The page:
The composition (or coordination) of reusable software services enables, in theory, to gain time and money. In practice, if it is not automated, it is a complex and time-consuming activity: one must understand what a service does, how to reuse it and combine it with others, and check that the resulting assembly fulfills in practice the initial composition requirements. Automated service composition [Marconi and Pistore, 2009] tackles this issue with techniques for the discovery, selection, and assembly of services into composite services than can be deployed automatically. After being concerned about facilitating the enterprise software architects duties, automated service composition finds new applications with on-demand composition for the end-users and the “software as a service” cloud paradigm. The expressiveness and precision of the techniques is mainly related to the expressiveness and precision of the service descriptions, that is of their interfaces for which there are four different description levels: signature (operations), behavioral (usage protocol), non-functional (QoS, transactional properties), semantic (data annotations, capability).

Services being developed by different third-parties, may present mismatch at the different interface description levels that prevents them from being composed. Solving such mismatch out is the objective of software adaptation [Seguel et al., 2008], or adaptation for short. Adaptation consists in building automatically one (orchestration) or several (distributed orchestration) software pieces called adaptors restoring compatibility in a non intrusive way.

Results

Semi-Automatic Adaptation. 

Reusable software entities are subject to mismatch preventing their correct composition. We have studied solutions to this issue through semi-automatic and automatic software adaptation approaches. We have first addressed semi-automatic component adaptation [A5]. Based on adaptation contracts and component behavioral interfaces, a behavioral adaptor is constructed. The result of this work is a fully tool-supported centralized adaptation technique that combines the benefits of existing related work, being both restrictive and generative, and that apply system-wide, on any number of composed components. In order to enhance the efficiency of the adaptation process, incremental adaptation [IP18] and a new kind of behavioral reduction [IP19] have been studied too. Finally, application to a real component model (Windows Workflow Framework) has been done [IP22].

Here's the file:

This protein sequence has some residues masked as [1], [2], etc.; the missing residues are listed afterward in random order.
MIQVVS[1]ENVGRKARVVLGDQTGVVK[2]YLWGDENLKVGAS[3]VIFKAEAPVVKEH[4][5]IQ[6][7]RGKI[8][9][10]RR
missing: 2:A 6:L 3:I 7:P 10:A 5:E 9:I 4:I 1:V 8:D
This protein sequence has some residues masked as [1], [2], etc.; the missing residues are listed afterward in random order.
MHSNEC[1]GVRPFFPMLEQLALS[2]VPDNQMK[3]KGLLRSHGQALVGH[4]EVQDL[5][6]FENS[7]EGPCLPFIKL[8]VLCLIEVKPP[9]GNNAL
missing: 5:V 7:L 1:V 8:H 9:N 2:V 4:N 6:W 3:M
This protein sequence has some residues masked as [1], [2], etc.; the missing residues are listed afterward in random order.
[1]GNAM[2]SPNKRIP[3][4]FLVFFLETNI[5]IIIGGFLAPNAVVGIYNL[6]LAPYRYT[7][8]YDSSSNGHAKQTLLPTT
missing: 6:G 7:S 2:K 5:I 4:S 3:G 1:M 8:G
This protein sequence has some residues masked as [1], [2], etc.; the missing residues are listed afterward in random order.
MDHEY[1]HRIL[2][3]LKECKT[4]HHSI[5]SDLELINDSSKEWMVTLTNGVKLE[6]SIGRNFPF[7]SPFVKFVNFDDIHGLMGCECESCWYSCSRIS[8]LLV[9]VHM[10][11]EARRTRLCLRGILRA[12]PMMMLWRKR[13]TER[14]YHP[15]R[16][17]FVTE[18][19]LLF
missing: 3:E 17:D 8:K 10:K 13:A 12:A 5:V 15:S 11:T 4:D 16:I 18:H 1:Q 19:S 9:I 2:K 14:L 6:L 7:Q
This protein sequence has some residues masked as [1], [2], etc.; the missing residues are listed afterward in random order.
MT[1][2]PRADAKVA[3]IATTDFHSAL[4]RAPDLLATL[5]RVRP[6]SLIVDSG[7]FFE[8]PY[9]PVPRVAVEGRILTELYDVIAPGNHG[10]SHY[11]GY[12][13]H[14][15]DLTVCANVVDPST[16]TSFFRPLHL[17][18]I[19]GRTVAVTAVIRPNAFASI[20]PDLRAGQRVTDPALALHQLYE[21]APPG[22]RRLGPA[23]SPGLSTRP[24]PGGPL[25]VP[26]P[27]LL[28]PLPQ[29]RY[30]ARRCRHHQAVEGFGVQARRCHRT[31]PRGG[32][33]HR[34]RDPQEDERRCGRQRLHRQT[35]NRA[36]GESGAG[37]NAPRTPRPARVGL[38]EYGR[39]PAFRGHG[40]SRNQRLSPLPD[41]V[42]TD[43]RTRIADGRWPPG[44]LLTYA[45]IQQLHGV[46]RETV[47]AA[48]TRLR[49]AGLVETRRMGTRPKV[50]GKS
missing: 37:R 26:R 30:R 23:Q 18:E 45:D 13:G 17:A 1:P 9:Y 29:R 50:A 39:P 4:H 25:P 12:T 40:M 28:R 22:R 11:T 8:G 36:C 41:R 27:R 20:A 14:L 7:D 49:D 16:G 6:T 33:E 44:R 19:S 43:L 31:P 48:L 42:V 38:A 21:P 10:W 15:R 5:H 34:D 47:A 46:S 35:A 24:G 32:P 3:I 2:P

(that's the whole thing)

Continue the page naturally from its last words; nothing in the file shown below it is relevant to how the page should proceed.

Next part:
More recently, we have addressed semi-automatic orchestration adaptation [A6]. This is an end-to-end application of adaptation to services with transformations from/to BPEL. Other contributions in this work include the direct support for data being exchanged and efficiency of the adaptation process through an on-the-fly technique for behavioral restriction and adaptor model reduction.

Automatic Adaptation. 

The work presented above is based on signature and behavioral interface descriptions only. Thus, it requires the existence of adaptation contracts in order to support solving out signature mismatch. In order to remove this constraint, we have studied automatic distributed semantic adaptation [IP23]. Using semantic annotations in service signatures, adaptation is performed at the information (data) level rather than at the message level. The bottleneck of centralized adaptation is avoided reusing local controller and projection techniques, yielding sets of local distributed adaptors that can be implemented as a set of distributed orchestrators, i.e., as an adaptive choreography.